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Obituary

By Graeme Phipps

Published in The Avicultural Review
March & April 1996, Volume 18 Number 2
(Printable Version - PDF file - Free Adobe Reader download)

A Salute to Leslie John Clayton
1933 to 1996

Les Clayton, bird man of Taronga Zoo with his blue and gold macaw, EleniMany members will recall the bird man of Taronga Zoo, Les Clayton, who died on the 20th January 1996 at the comparatively early age of 63.  Les had several heart operations over the last decade and had reached the stage where nothing more could be done.

Giotto di Bondone - Legend of St Francis - 15. Sermon to the Birds - WGA09139At the farewell Mass, the papers handed out had two very appropriate images which relate to Les.  One was a picture of St Francis with all the birds around (surely Les’ alter-ego), and the other was of Eleni, the blue and gold macaw incubated and hand-raised by Les from a cracked egg which he patched with nail varnish.  Eleni has gone on to breed other macaws, but the exercise underlines the skills of Les as one of aviculture’s grandmasters.

Les began at Taronga at the age of fifteen and many were the experiences he had in over forty years of services, culminating in receiving the Public Service Medal.  Some highlights included the world’s first breeding of a kiwi in captivity and the establishment of a colony of bottle swallows (welcome swallows), again a world first.  He hand-raised over 2,000 birds in his career across a very wide range of species including many softbill species not previously kept in captivity.  Other species he bred included Stella’s lory and the white-rumped lory

My only regret is that so much experience, skills and practical knowhow died with Les.  He was one of the old school who were adept at surviving in a work environment in which you weren’t valued all that much.  So, if you didn’t have unique and important skills of definite need to the workplace, you could easily be fired.  This was the environment of the zoo at the time of Sir Edward Hallstrom and was the norm for very many workplaces.  I believe that it was for this reason that Les could never be induced to write his experiences down.  Can you imagine the fantastic book which would have eventuated had he done so?  C’est la vie.

Also, Les was a very humble man and became securely uncomfortable if praise was heaped on him.  Nevertheless, while quiet, he had a very strong personality indeed.

The anecdotes and stories about birds and about Les seem never-ending.  Many people know how much he loved Bing Crosby’s singing – so it was no surprise that he named the male lyrebird, which he successfully kept, ‘Bing’.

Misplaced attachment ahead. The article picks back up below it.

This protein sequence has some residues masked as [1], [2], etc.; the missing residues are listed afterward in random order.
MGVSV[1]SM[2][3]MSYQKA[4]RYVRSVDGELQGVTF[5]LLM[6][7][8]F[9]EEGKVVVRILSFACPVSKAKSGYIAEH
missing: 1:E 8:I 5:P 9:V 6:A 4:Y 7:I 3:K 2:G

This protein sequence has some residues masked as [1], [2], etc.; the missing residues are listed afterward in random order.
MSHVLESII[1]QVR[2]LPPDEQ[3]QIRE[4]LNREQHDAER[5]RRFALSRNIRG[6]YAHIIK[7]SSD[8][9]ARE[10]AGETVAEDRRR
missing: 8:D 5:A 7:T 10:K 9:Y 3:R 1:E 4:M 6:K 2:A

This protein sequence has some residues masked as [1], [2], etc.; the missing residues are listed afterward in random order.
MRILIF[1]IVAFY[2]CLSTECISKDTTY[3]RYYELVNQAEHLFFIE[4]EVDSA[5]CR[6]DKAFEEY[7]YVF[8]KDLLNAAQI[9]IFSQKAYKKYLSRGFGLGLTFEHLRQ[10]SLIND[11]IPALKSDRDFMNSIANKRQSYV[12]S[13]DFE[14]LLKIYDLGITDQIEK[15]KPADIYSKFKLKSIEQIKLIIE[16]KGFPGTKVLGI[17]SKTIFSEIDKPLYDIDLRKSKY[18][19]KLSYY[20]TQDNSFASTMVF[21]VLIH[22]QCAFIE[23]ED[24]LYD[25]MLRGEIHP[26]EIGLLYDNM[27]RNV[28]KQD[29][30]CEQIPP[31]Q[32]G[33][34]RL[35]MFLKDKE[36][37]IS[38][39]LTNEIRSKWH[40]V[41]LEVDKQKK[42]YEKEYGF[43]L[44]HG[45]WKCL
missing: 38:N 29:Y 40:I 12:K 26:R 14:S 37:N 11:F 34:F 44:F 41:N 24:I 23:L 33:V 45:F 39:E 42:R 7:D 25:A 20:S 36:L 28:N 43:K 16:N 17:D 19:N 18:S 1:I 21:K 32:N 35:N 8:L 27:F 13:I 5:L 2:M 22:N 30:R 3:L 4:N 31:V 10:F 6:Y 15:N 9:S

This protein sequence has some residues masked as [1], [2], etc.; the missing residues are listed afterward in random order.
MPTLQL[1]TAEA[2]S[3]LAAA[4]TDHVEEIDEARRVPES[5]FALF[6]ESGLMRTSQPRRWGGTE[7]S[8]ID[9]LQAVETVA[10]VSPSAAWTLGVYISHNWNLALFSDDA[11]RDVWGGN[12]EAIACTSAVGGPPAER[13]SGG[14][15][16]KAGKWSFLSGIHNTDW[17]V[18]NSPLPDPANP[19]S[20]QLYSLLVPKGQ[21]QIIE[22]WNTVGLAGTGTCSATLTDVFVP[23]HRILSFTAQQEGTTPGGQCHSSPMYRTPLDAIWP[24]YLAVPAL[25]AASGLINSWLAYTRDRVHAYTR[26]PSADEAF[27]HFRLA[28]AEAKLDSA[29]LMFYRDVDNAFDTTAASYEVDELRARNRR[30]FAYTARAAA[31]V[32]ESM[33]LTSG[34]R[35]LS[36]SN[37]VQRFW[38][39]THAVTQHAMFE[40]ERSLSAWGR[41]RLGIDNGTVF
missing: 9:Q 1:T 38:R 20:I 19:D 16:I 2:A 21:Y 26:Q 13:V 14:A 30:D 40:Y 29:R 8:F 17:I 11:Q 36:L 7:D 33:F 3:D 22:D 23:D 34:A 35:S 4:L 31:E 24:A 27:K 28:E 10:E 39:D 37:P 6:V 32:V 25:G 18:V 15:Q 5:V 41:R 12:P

Then there was the saga of ‘Darkie’, the red-tailed black cockatoo, said to have come over from the old zoo (when it was at Moore Park, that is, before 1916) and supposed to be still living.  However, zoo records sort-of-showed that there were at least two and maybe three ‘Darkies’.  But it’s part of birdhouse folklore; who’s counting and who needs to?  It is certainly true that many bird longevity records were achieved by Les, because, well, since the early 1950s, no new birds could be received from overseas.  So, all foreign birds were treated like little pieces of gold and carefully nurtured.  Five of the Chilean Flamingos, which arrived as adults from South America the same year as Les started at Taronga (1948), are still alive today.

And then there was the celebrated breeding of the Andean condors, in which it was possible to sex the young while still in the egg (because of the knob on the bill of the male).  One aviculturist, on learning in 1984 that I was to become Curator of Birds at Taronga Zoo, said “Look after Les.  After all, he just bred those big condors!”

Yes, the reminiscences can go on and on – and so they should because Les should remain in our hearts for a long time.

After leaving Taronga, he did some part-time work for his close friends Bruce and Margaret Kubbers at Featherdale Wildlife Park.

He is missed by many.  On behalf of the Society, I extend our sincerest condolences to his wife Pat, mother Gladys and to his family.  Farewell Les.  Grandmaster.

See also an interview with Les Clayton (article on our website).

1Bonaventure (1867), pp. 78–85

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